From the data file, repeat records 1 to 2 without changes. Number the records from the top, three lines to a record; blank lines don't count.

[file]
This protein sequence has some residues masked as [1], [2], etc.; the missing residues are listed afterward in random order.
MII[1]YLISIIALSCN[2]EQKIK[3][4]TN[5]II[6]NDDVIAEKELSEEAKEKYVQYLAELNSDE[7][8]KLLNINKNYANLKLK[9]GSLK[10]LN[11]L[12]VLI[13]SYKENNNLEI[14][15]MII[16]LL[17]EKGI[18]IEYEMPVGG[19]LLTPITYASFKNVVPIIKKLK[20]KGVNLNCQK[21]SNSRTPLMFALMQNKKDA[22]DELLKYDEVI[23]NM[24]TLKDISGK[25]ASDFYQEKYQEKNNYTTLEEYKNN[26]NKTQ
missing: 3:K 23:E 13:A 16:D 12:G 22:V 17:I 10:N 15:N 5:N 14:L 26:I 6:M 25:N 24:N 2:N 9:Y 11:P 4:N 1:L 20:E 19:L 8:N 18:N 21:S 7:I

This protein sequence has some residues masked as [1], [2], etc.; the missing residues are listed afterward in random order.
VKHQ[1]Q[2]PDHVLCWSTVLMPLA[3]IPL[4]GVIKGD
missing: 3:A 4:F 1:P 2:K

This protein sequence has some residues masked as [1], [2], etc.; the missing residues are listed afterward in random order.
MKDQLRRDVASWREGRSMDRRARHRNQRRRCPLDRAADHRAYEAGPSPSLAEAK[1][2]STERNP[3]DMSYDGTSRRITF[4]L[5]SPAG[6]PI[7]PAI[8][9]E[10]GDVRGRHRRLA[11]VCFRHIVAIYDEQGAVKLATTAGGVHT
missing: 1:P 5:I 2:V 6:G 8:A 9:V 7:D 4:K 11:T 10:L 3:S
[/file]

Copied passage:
This protein sequence has some residues masked as [1], [2], etc.; the missing residues are listed afterward in random order.
MII[1]YLISIIALSCN[2]EQKIK[3][4]TN[5]II[6]NDDVIAEKELSEEAKEKYVQYLAELNSDE[7][8]KLLNINKNYANLKLK[9]GSLK[10]LN[11]L[12]VLI[13]SYKENNNLEI[14][15]MII[16]LL[17]EKGI[18]IEYEMPVGG[19]LLTPITYASFKNVVPIIKKLK[20]KGVNLNCQK[21]SNSRTPLMFALMQNKKDA[22]DELLKYDEVI[23]NM[24]TLKDISGK[25]ASDFYQEKYQEKNNYTTLEEYKNN[26]NKTQ
missing: 3:K 23:E 13:A 16:D 12:G 22:V 17:I 10:N 15:N 5:N 14:L 26:I 6:M 25:N 24:N 2:N 9:Y 11:P 4:N 1:L 20:E 19:L 8:N 18:N 21:S 7:I

This protein sequence has some residues masked as [1], [2], etc.; the missing residues are listed afterward in random order.
VKHQ[1]Q[2]PDHVLCWSTVLMPLA[3]IPL[4]GVIKGD
missing: 3:A 4:F 1:P 2:K